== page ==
Please use this identifier to cite or link to this item: http://arks.princeton.edu/ark:/88435/dsp0173666449m
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dc.contributor.authorHamermesh, Danielen_US
dc.contributor.authorPortes, Richarden_US
dc.date.accessioned2011-10-26T01:30:57Z-
dc.date.available2011-10-26T01:30:57Z-
dc.date.issued1971-05-01T00:00:00Zen_US
dc.identifier.citationOxford Economic Papers, Vol. 24, No. 2, July 1972en_US
dc.identifier.urihttp://arks.princeton.edu/ark:/88435/dsp0173666449m-
dc.description.abstractEconomic theory discusses how wages and employment in a given labor market are determined by exogenous variables and the behavior of the participants, enterprises and workers. For a variety of reasons, econometric tests for Western countries of the resulting theoretical propositions have often been inconclusive. In centrally planned economies, the structure of labor markets may differ from those in predominantly market economies, and a third class of participants, the planners, will enter into the deter- mination of wages and employment. In this paper, we suggest a simple structural model of the labor market in Hungary during the postwar period and fit time series data for individual industries to this model.en_US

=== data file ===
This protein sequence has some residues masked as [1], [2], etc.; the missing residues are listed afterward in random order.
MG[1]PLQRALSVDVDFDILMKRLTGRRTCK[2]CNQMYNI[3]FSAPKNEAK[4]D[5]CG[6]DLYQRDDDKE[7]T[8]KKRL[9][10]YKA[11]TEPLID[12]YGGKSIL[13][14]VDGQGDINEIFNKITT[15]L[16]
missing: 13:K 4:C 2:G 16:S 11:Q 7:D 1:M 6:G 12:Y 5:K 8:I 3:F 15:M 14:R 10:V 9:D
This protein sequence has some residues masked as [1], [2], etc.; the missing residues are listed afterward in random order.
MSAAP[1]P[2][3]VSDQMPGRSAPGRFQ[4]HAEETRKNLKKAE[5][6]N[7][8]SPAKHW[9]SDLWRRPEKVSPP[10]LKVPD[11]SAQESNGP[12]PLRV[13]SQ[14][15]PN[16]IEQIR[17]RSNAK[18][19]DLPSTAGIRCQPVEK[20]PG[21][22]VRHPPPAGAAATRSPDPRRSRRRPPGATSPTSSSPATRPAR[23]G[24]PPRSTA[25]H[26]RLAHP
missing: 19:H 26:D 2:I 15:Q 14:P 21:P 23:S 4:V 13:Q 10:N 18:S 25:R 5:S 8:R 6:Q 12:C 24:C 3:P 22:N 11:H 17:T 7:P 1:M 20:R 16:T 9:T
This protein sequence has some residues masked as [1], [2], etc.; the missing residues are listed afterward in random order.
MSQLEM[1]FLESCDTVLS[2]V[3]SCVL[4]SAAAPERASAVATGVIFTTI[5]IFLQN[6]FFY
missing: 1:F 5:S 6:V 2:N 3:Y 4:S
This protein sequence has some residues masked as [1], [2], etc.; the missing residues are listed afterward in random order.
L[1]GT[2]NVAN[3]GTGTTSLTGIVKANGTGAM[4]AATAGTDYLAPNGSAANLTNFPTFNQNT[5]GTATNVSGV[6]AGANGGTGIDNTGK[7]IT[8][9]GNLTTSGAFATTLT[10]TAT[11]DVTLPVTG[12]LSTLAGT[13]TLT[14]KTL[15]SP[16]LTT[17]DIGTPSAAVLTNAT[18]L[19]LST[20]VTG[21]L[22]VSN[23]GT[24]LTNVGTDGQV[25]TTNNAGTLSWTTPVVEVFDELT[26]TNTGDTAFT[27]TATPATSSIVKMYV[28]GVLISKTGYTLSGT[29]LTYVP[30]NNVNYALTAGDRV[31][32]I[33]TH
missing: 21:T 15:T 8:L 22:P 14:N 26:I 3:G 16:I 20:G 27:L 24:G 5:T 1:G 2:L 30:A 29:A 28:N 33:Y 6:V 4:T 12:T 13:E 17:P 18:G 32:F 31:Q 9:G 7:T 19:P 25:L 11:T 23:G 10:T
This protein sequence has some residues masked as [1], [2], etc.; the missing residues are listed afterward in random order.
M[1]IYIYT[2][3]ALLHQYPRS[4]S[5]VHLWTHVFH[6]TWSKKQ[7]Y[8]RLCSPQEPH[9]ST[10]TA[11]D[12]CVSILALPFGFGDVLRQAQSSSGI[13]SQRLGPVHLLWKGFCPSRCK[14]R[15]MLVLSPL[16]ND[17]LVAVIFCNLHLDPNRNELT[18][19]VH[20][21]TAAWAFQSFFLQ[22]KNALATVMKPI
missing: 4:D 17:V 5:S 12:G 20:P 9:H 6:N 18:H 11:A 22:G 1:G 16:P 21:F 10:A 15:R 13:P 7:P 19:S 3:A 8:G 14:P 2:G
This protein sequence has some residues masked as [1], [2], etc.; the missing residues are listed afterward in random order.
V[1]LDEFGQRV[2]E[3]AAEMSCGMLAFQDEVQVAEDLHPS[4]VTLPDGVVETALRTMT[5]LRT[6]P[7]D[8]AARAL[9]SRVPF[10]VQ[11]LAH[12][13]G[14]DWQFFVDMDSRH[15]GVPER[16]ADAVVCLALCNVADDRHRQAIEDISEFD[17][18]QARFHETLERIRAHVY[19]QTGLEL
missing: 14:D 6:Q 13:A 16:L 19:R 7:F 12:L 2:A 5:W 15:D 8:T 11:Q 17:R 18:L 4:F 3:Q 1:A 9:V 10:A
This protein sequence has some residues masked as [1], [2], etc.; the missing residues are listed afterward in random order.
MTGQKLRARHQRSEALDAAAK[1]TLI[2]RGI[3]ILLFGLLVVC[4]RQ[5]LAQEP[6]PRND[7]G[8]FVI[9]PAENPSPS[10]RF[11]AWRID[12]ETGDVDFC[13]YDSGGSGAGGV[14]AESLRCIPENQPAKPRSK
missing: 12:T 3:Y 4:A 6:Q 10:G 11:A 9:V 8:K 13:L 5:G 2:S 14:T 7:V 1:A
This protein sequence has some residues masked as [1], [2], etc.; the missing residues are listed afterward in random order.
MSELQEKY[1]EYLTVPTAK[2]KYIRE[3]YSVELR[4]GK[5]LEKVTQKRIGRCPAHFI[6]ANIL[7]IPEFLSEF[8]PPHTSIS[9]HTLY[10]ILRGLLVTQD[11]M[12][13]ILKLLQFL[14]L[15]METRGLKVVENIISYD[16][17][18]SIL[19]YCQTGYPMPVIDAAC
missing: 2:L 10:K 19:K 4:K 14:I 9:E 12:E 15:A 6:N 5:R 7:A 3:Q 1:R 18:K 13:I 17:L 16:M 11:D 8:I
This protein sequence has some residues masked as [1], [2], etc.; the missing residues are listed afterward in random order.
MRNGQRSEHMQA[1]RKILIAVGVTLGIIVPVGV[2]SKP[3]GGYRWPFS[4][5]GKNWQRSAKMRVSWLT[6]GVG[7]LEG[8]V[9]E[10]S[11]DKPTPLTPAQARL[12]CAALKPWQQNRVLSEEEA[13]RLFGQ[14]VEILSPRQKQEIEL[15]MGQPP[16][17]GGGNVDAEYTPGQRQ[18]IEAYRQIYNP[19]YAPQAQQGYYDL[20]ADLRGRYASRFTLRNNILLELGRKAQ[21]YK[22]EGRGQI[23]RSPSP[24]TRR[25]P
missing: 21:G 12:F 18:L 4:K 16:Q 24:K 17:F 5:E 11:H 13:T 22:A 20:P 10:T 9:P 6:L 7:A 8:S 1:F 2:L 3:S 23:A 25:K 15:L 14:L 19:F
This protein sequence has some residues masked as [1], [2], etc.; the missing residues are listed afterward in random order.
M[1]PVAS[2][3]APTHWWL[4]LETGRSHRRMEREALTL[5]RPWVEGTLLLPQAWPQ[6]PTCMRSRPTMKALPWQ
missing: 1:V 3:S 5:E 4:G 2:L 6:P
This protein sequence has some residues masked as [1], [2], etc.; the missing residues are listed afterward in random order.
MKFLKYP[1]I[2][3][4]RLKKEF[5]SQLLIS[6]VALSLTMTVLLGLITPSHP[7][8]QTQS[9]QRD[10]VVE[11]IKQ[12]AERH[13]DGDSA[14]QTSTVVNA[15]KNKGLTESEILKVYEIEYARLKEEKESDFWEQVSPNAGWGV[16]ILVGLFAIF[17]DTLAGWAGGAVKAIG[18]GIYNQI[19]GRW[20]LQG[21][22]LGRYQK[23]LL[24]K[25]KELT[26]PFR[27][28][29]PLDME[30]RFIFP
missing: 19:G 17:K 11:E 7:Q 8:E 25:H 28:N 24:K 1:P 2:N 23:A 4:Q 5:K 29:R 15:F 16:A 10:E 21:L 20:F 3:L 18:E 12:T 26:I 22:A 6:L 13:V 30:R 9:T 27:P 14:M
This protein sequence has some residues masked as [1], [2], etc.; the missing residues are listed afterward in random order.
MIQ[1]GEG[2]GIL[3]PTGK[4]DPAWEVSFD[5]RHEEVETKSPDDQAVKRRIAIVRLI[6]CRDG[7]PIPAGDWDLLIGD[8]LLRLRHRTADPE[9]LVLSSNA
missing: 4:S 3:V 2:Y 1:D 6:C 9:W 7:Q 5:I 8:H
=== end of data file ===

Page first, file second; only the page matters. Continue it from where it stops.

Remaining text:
dc.relation.ispartofseriesWorking Papers (Princeton University. Industrial Relations Section) ; 24en_US